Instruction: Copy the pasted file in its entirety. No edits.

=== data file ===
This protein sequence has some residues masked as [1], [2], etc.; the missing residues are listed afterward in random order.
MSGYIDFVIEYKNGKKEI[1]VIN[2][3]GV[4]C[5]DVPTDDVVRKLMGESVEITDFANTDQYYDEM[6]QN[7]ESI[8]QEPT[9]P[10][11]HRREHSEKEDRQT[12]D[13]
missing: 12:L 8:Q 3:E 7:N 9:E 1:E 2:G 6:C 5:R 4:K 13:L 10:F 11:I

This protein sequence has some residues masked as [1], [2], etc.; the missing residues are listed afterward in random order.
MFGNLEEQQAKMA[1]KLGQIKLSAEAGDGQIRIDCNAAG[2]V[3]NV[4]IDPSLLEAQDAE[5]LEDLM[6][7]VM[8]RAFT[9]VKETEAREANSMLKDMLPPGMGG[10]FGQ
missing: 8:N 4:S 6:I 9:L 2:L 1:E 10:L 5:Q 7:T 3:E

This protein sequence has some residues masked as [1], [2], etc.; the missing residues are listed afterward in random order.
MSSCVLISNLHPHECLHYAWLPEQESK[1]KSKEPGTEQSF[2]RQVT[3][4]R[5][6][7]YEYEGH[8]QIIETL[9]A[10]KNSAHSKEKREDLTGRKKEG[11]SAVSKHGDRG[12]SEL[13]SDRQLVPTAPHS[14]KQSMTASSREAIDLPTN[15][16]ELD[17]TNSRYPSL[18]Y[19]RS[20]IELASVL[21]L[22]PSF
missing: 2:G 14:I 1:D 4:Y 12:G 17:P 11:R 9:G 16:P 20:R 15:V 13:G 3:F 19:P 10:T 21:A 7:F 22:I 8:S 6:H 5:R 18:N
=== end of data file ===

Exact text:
This protein sequence has some residues masked as [1], [2], etc.; the missing residues are listed afterward in random order.
MSGYIDFVIEYKNGKKEI[1]VIN[2][3]GV[4]C[5]DVPTDDVVRKLMGESVEITDFANTDQYYDEM[6]QN[7]ESI[8]QEPT[9]P[10][11]HRREHSEKEDRQT[12]D[13]
missing: 12:L 8:Q 3:E 7:N 9:E 1:E 2:G 6:C 5:R 4:K 13:L 10:F 11:I

This protein sequence has some residues masked as [1], [2], etc.; the missing residues are listed afterward in random order.
MFGNLEEQQAKMA[1]KLGQIKLSAEAGDGQIRIDCNAAG[2]V[3]NV[4]IDPSLLEAQDAE[5]LEDLM[6][7]VM[8]RAFT[9]VKETEAREANSMLKDMLPPGMGG[10]FGQ
missing: 8:N 4:S 6:I 9:L 2:L 1:E 10:L 5:Q 7:T 3:E

This protein sequence has some residues masked as [1], [2], etc.; the missing residues are listed afterward in random order.
MSSCVLISNLHPHECLHYAWLPEQESK[1]KSKEPGTEQSF[2]RQVT[3][4]R[5][6][7]YEYEGH[8]QIIETL[9]A[10]KNSAHSKEKREDLTGRKKEG[11]SAVSKHGDRG[12]SEL[13]SDRQLVPTAPHS[14]KQSMTASSREAIDLPTN[15][16]ELD[17]TNSRYPSL[18]Y[19]RS[20]IELASVL[21]L[22]PSF
missing: 2:G 14:I 1:D 4:Y 12:G 17:P 11:R 9:G 16:P 20:R 15:V 13:G 3:F 19:P 10:T 21:A 7:F 22:I 8:S 6:H 5:R 18:N